Make the Great Escape to Lake Blanche for a Panoramic Hike


(Photo by Cameron Galt)

School has just begun, and maybe my memory is going bad, but I don’t remember my life ever being this busy.

I’m scrambling to get things done, and all my friends have disappeared (as well as all the required class supplies I needed two days ago). I’ve been stuck inside, and stress has been clinging to me like the smoke from a late-night summer campfire.

But right now, I step outside of myself and realize that I’ve been smiling uncontrollably for the last hour or so. My stress is disappearing as I stand next to Lake Blanche up Big Cottonwood Canyon. In the distance, Sundial Peak towers over 10,320 ft. My beating heart is slowing. I can hear nothing but the gently blowing wind, the distant trickle of water, and Ian noisily rummaging through his pack. Everything is right. It’s a condition I don’t seem to experience a whole lot lately: contentedness. It’s all beautiful, and it’s all perfect.

Earlier in the week, I enticed my good friends Ian and Cameron to join me for a hike up to Lake Blanche. We had all done the hike multiple times over the last few years, but it gave us the chance to get out into our beautiful Wasatch together. The endless onslaught of syllabi and much-too-soon homework was making me stir-crazy. I had to get out. I picked them up at 6 a.m., and we drove four-and-a-half miles up Big Cottonwood Canyon to the Mill B South Fork. We were on the trail at 6:30 a.m.

From trailhead to destination, the whole experience is lovely. Generally agreed upon as a strenuous hike, there is a 2,680 ft. gain in elevation over just 3.8 miles; it’s not the most casual walk, but approachable by all skill levels, provided enough time and water is allotted. The whole trail meanders through aspen groves and stays along a river for much of the time. Eventually, quartzite, rubbed smooth by glaciers, comes into view. It really is a fantastic experience for those looking to get a taste of the flora, fauna, and geology of Big Cottonwood.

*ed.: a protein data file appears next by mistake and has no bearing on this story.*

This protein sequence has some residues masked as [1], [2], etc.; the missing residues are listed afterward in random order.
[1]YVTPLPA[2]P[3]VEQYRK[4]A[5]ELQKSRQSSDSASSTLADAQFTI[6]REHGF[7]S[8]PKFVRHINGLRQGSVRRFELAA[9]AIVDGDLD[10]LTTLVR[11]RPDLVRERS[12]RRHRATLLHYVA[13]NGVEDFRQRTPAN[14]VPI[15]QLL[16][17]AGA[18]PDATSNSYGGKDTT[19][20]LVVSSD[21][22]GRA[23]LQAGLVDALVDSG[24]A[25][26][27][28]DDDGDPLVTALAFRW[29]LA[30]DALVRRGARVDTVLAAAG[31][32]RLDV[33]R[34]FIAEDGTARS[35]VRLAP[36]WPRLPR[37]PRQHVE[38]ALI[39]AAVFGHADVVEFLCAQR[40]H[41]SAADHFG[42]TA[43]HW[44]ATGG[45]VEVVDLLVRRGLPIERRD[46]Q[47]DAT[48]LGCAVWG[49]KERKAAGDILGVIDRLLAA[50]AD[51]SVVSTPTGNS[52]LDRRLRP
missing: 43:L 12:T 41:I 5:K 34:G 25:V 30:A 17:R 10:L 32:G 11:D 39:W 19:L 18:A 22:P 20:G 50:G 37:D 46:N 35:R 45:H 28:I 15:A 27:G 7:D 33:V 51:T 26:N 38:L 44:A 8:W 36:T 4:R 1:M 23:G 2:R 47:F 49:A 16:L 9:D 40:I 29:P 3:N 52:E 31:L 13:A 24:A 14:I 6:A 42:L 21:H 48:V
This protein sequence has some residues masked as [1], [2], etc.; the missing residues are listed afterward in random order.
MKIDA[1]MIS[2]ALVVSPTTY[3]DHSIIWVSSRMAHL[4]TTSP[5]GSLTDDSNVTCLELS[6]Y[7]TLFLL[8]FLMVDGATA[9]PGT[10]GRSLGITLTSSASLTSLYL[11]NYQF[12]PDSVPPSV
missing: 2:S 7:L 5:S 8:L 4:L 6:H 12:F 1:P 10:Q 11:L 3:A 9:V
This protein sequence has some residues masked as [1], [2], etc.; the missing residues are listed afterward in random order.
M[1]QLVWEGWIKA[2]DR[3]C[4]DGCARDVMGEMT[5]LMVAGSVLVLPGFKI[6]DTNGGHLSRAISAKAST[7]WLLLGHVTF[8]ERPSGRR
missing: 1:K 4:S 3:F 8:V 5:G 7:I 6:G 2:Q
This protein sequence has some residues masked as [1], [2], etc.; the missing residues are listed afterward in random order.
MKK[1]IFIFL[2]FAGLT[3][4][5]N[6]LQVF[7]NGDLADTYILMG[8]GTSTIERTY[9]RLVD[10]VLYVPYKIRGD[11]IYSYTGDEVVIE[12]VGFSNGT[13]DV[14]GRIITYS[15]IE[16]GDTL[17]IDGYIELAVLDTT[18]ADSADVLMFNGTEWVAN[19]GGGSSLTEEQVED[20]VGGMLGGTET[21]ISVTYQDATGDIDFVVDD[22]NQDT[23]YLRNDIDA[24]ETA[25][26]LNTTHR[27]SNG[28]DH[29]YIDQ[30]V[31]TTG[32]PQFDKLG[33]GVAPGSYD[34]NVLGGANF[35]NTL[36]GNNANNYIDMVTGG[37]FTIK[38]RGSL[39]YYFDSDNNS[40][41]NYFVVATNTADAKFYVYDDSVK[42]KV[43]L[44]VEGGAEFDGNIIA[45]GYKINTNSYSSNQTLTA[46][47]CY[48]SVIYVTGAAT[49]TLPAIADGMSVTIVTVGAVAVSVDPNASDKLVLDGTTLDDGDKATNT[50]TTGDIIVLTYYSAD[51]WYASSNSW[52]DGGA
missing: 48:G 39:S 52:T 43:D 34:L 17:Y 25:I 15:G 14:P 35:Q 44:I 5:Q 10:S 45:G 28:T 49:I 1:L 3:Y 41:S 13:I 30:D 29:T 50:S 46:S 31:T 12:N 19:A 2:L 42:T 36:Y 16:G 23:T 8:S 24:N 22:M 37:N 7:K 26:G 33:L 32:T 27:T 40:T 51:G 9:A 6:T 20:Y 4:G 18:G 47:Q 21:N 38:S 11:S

However, despite its beauty, the entire, difficult approach is forgotten once you reach Lake Blanche. At around 9,000 ft. in elevation, Blanche is an alpine lake. It’s placid and beautiful, and Sundial Peak rising up in the distance makes for a beautiful panorama. It’s such an iconic scene that the Wasatch Mountain Club has chosen Sundial as its symbol. Two other lakes, Lake Lillian and Lake Florence, border Blanche to the Southwest, and each of them offers even more serenity, as Blanche is more popular among hikers.

Spend some time up here. There are a few good spots for hammocks, and the fishing isn’t too bad either. Bring food and have a relaxing picnic. If you’re lucky, you might be able to catch a glimpse of the moose that roam the area. When you’re done, head back down the way you came.

At the end of the day, getting out is awesome. Whether you’re a slow hiker or a conditioned trail runner, we all need a little Mother Nature in our lives. Cameron, Ian and I returned to the car at 9:30 a.m. a little happier, a little less stressed, and a little more prepared for another day of classes.

Depending upon your skill level, I’d set aside three to six hours for the hike itself. The whole area is beautiful any time of day, but at sunset Mill B South Fork ignites, painting Sundial with fantastic hues of reds and oranges. Just be sure to bring a headlamp for the descent.

On top of all it has to offer, Lake Blanche is a fantastic overnight backpacking destination. Sleep near (but not too near) Lake Lillian or Lake Florence to get a bit more peace and quiet. But if you are in search of something more technical, try Eleventh Hour, a 530 ft. and 5.8-mile climb that ascends the beautiful north face of Sundial Peak.

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Lake Blanche

Directions: Drive up Big Cottonwood Canyon 4.4 miles, park at Mill B picnic area

Time: three to six hours

Gain/Distance: 2,680 ft. / 3.8 miles